It’s hard to imagine that a book as bone chilling and unsettling as Annihilator, the new title from Grant Morrison and Frazer Irving, could be described as refreshing, but the fact that a comic that is derived of pure horror can also feel so original in this age of constant zombies and vampires is indeed a breath of fresh air.
Horror and comics have a long relationship, and many of today’s best selling and most critically acclaimed titles are from the horror genre. But how many horror comics today feel unique and original? Not many, but Annihilator is a complex premise that combines with Morrison’s usual deft hand and Irving’s stunning visuals to create a project like nothing else on the stands.
Annihilator is a hard sci-fi story, a horror tale in the vein of Lovecraft, and a journey through the creative process, as Morrison presents his protagonist, Ray Spass, a successful screenwriter desperately trying to break his latest script. Morrison presents the idea that the creative process is as complex and painful as the birth of a universe. Like King Mob in The Invisibles, Morrison creates a new reality through Spass — who is creating his own reality in the context of his script. Morrison presents layers of story and blurs the line between fantasy and reality as he builds a world through the lens of Spass’s imagination.
Meanwhile, in another part of the galaxy tethered to Spass, his world is coming to life in the form of an intergalactic struggle centering on Max Nomax, a space adventurer who is trying to stop reality from imploding. Nomax appears through a sinkhole in Spass’s yard and, when creation meets his creator, we are off on a mind-bending trip.
Spass is a drug-addled creator, a brilliant mind trapped in a Hollywood cycle of consumption and depravity. He does not seem to be creating Nomax as much as he is channeling him across time and space. Sort of an extension of the old DC Silver Age idea that the Earth 2 Golden Age stories of yesteryear were dimensional transmissions tapped into by DC creators.
Annihilator is the idea of story as truth, a quantum look at how the creative process can be a form of magic, or in Morrison’s hands, a form of new science that creates realities on paper that are extensions of the universe’s potentiality. It’s all very mind blowing, but it’s presented in a way that is easy to get a hold of.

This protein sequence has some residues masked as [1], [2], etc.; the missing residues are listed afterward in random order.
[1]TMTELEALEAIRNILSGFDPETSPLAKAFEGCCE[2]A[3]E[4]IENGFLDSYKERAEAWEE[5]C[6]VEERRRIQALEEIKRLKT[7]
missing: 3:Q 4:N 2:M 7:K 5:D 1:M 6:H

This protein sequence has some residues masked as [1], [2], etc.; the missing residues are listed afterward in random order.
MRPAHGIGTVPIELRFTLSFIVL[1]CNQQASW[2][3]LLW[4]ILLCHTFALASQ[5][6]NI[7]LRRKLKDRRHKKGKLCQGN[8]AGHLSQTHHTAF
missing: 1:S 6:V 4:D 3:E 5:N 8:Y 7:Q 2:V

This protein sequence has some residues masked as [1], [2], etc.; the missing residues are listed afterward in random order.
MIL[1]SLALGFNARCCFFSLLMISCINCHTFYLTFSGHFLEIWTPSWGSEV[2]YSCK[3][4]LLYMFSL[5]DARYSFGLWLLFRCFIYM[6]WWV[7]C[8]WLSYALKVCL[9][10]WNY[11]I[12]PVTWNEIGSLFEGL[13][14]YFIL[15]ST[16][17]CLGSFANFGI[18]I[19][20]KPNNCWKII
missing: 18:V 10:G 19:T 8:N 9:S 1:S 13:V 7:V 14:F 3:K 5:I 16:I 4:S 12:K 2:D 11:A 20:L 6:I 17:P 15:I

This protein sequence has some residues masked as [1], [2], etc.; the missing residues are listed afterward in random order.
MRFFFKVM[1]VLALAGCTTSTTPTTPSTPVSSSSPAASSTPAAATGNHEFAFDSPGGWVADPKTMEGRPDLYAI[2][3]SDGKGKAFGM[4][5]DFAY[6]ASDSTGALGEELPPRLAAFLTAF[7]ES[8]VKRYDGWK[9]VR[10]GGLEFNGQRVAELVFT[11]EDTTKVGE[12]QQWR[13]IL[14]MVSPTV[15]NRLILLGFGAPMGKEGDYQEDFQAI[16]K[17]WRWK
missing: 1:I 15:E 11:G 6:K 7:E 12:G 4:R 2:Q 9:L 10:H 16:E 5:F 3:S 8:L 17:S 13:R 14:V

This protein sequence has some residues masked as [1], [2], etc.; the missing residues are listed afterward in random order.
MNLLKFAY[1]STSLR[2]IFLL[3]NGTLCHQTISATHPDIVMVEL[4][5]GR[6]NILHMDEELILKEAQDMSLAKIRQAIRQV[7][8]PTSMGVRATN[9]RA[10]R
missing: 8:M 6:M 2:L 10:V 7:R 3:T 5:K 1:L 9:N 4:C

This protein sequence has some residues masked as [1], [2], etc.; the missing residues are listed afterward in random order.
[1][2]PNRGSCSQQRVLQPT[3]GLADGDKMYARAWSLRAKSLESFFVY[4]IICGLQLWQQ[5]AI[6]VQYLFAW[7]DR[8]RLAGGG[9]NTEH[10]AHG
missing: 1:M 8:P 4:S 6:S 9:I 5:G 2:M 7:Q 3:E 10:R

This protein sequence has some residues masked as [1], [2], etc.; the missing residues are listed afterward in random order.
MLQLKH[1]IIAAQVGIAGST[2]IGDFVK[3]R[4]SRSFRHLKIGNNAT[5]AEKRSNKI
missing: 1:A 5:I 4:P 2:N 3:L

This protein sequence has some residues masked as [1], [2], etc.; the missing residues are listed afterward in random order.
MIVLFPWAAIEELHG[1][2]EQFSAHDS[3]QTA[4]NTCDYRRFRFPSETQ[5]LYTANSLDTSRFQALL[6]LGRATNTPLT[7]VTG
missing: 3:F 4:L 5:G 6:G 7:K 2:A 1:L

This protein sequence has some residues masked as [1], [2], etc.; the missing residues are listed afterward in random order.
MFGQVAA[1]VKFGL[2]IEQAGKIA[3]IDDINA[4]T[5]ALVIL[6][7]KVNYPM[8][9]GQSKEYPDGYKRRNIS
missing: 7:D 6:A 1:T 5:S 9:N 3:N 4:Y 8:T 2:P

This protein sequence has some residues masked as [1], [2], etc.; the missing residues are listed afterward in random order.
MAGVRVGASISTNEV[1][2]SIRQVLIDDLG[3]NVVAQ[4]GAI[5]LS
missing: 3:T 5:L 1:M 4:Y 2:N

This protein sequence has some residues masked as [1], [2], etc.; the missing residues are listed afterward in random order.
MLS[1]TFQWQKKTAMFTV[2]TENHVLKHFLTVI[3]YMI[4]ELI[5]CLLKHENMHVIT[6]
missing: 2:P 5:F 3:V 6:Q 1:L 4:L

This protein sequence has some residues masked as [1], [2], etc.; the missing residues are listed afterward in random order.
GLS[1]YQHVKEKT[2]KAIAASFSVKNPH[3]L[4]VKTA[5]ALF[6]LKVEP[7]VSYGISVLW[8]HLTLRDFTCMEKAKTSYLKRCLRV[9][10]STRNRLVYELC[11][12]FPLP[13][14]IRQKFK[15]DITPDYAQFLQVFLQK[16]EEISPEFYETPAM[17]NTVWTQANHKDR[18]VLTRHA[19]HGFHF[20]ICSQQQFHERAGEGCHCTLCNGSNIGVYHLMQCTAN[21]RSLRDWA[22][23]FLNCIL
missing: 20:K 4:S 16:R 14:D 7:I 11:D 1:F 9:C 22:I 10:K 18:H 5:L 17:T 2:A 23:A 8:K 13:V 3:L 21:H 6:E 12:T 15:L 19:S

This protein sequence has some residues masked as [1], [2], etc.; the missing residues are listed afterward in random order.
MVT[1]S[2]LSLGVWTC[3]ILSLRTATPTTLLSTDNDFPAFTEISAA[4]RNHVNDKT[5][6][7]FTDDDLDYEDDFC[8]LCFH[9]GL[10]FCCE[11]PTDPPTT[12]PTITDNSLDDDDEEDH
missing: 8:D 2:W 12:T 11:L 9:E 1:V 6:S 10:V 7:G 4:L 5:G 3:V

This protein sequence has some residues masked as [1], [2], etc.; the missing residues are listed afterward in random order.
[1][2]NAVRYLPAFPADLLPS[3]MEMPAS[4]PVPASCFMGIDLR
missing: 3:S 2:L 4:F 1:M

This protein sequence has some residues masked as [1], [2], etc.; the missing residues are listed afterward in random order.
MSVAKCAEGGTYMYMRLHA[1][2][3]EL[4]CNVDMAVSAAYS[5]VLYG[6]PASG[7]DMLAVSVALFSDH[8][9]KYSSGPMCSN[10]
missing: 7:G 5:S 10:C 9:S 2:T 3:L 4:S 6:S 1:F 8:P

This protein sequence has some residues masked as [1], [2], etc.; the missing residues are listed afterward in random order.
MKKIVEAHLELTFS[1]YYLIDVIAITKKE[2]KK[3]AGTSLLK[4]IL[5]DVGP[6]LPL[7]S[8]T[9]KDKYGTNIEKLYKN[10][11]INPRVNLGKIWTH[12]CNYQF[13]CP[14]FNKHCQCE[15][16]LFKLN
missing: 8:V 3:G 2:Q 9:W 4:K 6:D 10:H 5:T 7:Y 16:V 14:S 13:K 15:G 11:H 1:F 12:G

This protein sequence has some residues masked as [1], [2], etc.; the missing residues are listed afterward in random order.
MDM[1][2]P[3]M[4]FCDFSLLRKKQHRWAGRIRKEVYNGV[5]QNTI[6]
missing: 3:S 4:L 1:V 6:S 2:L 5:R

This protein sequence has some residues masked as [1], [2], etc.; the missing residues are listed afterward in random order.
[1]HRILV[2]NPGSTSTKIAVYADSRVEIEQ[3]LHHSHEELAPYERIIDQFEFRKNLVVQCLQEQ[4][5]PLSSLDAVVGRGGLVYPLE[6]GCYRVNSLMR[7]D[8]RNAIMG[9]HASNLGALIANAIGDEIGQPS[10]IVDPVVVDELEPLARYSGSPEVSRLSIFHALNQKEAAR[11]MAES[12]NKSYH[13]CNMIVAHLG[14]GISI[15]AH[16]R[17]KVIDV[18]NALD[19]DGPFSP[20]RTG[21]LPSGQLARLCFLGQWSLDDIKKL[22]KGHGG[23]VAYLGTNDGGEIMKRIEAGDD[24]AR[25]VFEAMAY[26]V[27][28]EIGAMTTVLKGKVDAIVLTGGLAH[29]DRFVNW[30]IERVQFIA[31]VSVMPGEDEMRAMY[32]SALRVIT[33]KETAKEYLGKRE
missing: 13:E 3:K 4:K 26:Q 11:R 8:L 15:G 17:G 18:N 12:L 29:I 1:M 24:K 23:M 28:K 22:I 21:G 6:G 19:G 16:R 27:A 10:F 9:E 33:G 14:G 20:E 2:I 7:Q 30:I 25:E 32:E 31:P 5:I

On top of this, and most importantly, this is one hell of a potent horror comic with Morrison and Irving peeling back layers of reality to find the dark underbelly of the universe. This is a Lovecraftian tale of an artist who looked beyond himself and saw the abyss staring back. Lovecraft always wrote about writers and artists who saw something that man was never meant to witness and had to bear the brunt of knowing the unknowable. In that sense, Spass is a pure Lovecraftian hero, but Annihilator ups the ante by having the classically structured horror tale morph into a dark sci-fi story once Nomax and Spass connect.
Frazer Irving presents Morrison’s complex tale with potent vision. The artist’s scenes of Spass’s out of control orgies and drug consumption are a dirty slice of reality, but his sci-fi pieces are wholly original and fascinating. Irving is playing in two worlds and he nails both of them.
Zombies and vampires might rule the day on the comic racks, but Annihilator steps outside the expected to deliver a tale that perhaps can only be presented in the comic medium. A tribute to the pulp sensibilities of the masters of horror combined with a hard look at the consequences of the creative process. This is one deep and chilling comic book and Legendary should be proud.